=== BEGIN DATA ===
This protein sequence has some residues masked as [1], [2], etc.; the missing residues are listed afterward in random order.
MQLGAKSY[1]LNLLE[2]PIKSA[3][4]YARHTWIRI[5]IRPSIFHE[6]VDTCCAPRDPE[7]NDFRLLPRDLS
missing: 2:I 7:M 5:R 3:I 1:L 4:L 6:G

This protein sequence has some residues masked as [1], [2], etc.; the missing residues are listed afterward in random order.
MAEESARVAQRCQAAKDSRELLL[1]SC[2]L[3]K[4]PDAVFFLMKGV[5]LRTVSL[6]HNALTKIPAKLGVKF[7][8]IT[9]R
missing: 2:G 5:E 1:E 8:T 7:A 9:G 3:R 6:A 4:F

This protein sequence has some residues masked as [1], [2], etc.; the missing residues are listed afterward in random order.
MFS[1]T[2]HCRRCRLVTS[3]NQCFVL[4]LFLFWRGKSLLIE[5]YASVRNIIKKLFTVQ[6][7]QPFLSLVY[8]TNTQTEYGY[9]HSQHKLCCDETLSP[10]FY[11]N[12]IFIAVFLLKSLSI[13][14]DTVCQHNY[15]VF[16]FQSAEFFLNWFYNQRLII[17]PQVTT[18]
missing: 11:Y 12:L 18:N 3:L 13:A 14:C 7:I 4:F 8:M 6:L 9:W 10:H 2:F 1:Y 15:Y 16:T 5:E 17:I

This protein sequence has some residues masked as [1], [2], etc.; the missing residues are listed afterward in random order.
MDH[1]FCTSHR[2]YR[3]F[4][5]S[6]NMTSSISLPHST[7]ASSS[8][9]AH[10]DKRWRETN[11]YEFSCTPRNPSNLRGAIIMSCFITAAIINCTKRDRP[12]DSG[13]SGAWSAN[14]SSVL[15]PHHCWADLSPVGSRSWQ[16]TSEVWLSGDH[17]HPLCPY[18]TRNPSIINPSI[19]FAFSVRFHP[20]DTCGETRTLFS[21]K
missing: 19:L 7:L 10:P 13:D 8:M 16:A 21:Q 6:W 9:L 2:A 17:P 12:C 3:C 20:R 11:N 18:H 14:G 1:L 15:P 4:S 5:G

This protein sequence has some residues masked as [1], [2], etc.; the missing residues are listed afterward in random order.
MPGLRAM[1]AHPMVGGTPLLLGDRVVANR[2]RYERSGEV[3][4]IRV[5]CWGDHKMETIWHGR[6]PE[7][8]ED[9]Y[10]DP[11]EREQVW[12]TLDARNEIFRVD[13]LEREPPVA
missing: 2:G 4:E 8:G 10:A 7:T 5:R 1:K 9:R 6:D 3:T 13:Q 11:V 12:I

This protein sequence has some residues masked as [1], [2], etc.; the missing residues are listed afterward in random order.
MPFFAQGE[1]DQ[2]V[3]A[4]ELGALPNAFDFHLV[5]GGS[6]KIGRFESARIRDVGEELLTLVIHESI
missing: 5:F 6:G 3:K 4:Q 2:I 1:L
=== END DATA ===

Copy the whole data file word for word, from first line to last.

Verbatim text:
This protein sequence has some residues masked as [1], [2], etc.; the missing residues are listed afterward in random order.
MQLGAKSY[1]LNLLE[2]PIKSA[3][4]YARHTWIRI[5]IRPSIFHE[6]VDTCCAPRDPE[7]NDFRLLPRDLS
missing: 2:I 7:M 5:R 3:I 1:L 4:L 6:G

This protein sequence has some residues masked as [1], [2], etc.; the missing residues are listed afterward in random order.
MAEESARVAQRCQAAKDSRELLL[1]SC[2]L[3]K[4]PDAVFFLMKGV[5]LRTVSL[6]HNALTKIPAKLGVKF[7][8]IT[9]R
missing: 2:G 5:E 1:E 8:T 7:A 9:G 3:R 6:A 4:F

This protein sequence has some residues masked as [1], [2], etc.; the missing residues are listed afterward in random order.
MFS[1]T[2]HCRRCRLVTS[3]NQCFVL[4]LFLFWRGKSLLIE[5]YASVRNIIKKLFTVQ[6][7]QPFLSLVY[8]TNTQTEYGY[9]HSQHKLCCDETLSP[10]FY[11]N[12]IFIAVFLLKSLSI[13][14]DTVCQHNY[15]VF[16]FQSAEFFLNWFYNQRLII[17]PQVTT[18]
missing: 11:Y 12:L 18:N 3:L 13:A 14:C 7:I 4:F 8:M 6:L 9:W 10:H 2:F 1:Y 15:Y 16:T 5:E 17:I

This protein sequence has some residues masked as [1], [2], etc.; the missing residues are listed afterward in random order.
MDH[1]FCTSHR[2]YR[3]F[4][5]S[6]NMTSSISLPHST[7]ASSS[8][9]AH[10]DKRWRETN[11]YEFSCTPRNPSNLRGAIIMSCFITAAIINCTKRDRP[12]DSG[13]SGAWSAN[14]SSVL[15]PHHCWADLSPVGSRSWQ[16]TSEVWLSGDH[17]HPLCPY[18]TRNPSIINPSI[19]FAFSVRFHP[20]DTCGETRTLFS[21]K
missing: 19:L 7:L 10:P 13:D 8:M 16:A 21:Q 6:W 9:L 2:A 17:P 12:C 3:C 20:R 11:N 18:H 14:G 1:L 15:P 4:S 5:G

This protein sequence has some residues masked as [1], [2], etc.; the missing residues are listed afterward in random order.
MPGLRAM[1]AHPMVGGTPLLLGDRVVANR[2]RYERSGEV[3][4]IRV[5]CWGDHKMETIWHGR[6]PE[7][8]ED[9]Y[10]DP[11]EREQVW[12]TLDARNEIFRVD[13]LEREPPVA
missing: 2:G 4:E 8:G 10:A 7:T 5:R 1:K 9:R 6:D 3:T 13:Q 11:V 12:I

This protein sequence has some residues masked as [1], [2], etc.; the missing residues are listed afterward in random order.
MPFFAQGE[1]DQ[2]V[3]A[4]ELGALPNAFDFHLV[5]GGS[6]KIGRFESARIRDVGEELLTLVIHESI
missing: 5:F 6:G 3:K 4:Q 2:I 1:L